When did we start to scare so easily?
It’s a serious question, but also a paraphrase of a line from one of my favourite TV shows. When writer Aaron Sorkin finished working on his magnificent West Wing, he created a new project, The Newsroom. It’s a behind-the-scenes narrative of jaded, cynical cable news anchorman Will McAvoy and the savvy, fast-talking team of journalists around him. They give the news to the American people.
Watch on YouTube the opening scene in which McAvoy and others are asked by a student what makes America the greatest country in the world. His fellow guests utter predictable, lazy platitudes about freedom, diversity and opportunity.
Pushed by his interviewer, McAvoy finally says what he really thinks, to gasps of disbelief from his young audience. America, he says, isn’t the greatest country in the world. People sit open-mouth at his treachery, before the music swells and he says this:
"Once we stood up for what was right. We fought for moral reasons. We waged wars on poverty, not on poor people. We built great big things, made ungodly technological advances, explored the universe, cured diseases and we cultivated the world’s greatest artists and the world’s greatest economy. We reached for the stars."
He says one more thing: "... and we didn't scare so easily".
I like that: ‘We didn’t scare so easily’.
I think of this when I think of Ofsted. Because given that some 89 per cent of schools have been judged as "good" or "outstanding", it seems unfathomable that the inspectorate appears to promote such fear across the profession.
You sometimes sensed, in its earlier incarnations with rather more self-consciously macho chief inspectors, that this was part of the unspoken aim – to keep us hapless teachers in our place.
But now Ofsted is under new management and chief inspector Amanda Spielman could hardly be more outward-facing, attending conferences and teach-meets, and national director Sean Harford presents a reassuring online presence of an organisation intending to be more constructive.
So why do we let Ofsted scare us so easily?
And – as the inspectorate prepares to unveil a bold new strategy – isn’t it time we put it back in its box, regarding it as a necessary regulator that’s doing the equivalent of those food hygiene inspectors who check that canteens won’t poison us but hardly merit big blue banners outside proclaiming their ratings?
Couldn’t we, in other words, stop scaring so easily?
'Ofsted needs to get a sense of perspective'
We need Ofsted, first of all, to fully regain its own sense of perspective. In focusing – as it is at the moment – on the curriculum, it needs to beware any pronouncements on what it deems an effective curriculum.
That isn’t its role, though it might choose to publish some insights into principled curriculum designs that suit the students in a range of schools. In this way, it would be feeding intelligence into an atomised school and college system.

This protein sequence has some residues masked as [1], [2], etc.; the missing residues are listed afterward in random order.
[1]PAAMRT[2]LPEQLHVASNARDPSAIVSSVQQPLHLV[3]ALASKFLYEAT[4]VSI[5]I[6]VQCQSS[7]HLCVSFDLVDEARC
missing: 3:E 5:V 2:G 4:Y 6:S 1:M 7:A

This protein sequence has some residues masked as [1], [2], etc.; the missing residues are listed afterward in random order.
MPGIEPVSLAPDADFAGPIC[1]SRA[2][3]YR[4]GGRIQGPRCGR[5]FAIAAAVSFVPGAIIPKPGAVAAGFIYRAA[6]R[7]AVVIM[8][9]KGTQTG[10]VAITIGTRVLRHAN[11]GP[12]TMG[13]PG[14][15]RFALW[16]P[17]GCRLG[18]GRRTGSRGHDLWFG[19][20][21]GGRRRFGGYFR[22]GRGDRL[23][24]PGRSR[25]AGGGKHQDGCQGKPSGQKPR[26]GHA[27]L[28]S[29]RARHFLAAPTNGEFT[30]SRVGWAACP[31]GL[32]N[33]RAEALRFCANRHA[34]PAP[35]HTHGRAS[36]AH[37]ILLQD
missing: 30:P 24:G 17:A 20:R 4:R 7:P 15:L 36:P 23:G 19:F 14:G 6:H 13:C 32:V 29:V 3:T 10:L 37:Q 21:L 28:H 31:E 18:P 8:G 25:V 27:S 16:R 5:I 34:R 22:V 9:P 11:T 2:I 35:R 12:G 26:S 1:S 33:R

Instead of assuming that a particular course on the curriculum is a sign of the school "gaming" the system to nudge itself further up the league tables, or assuming that a three-year key stage 4 is by definition a bad thing, the role of inspectors should be to ask questions and not furnish answers.
So if I were designing a schedule for inspectors, I’d insist that they asked a small number of nationally relevant questions that reaffirm that it’s up to school and college leaders, with their governors, to decide what’s right in their own context.
I’d want inspectors to ask questions like these:
- What is distinctive about your curriculum? How does it match the needs of the young people in your community? How effective is it? How do you know?
- How do you, as a leadership team, ensure the professional development of your teachers?
- What do you do to try to ensure that good teachers stay in teaching?
Questions like these focus on what matters most in school. They are framed not with some pre-packaged notion of a correct response, but instead with a genuinely inquiring spirit that reaffirms that there is no simple template, no right answer, plus an acknowledgement that leadership at its best focuses relentlessly on what matters most – a principled curriculum that meets the needs of all learners and a commitment to helping teachers to constantly improve.
Such focus, supported by an intelligent accountability system predicated on helping schools and colleges to improve, would help to move our education system into its next phase of improvement.
And it would help us to ensure that, collectively, we don’t scare so easily.
Geoff Barton is general secretary of the Association of School and College Leaders. He tweets @RealGeoffBarton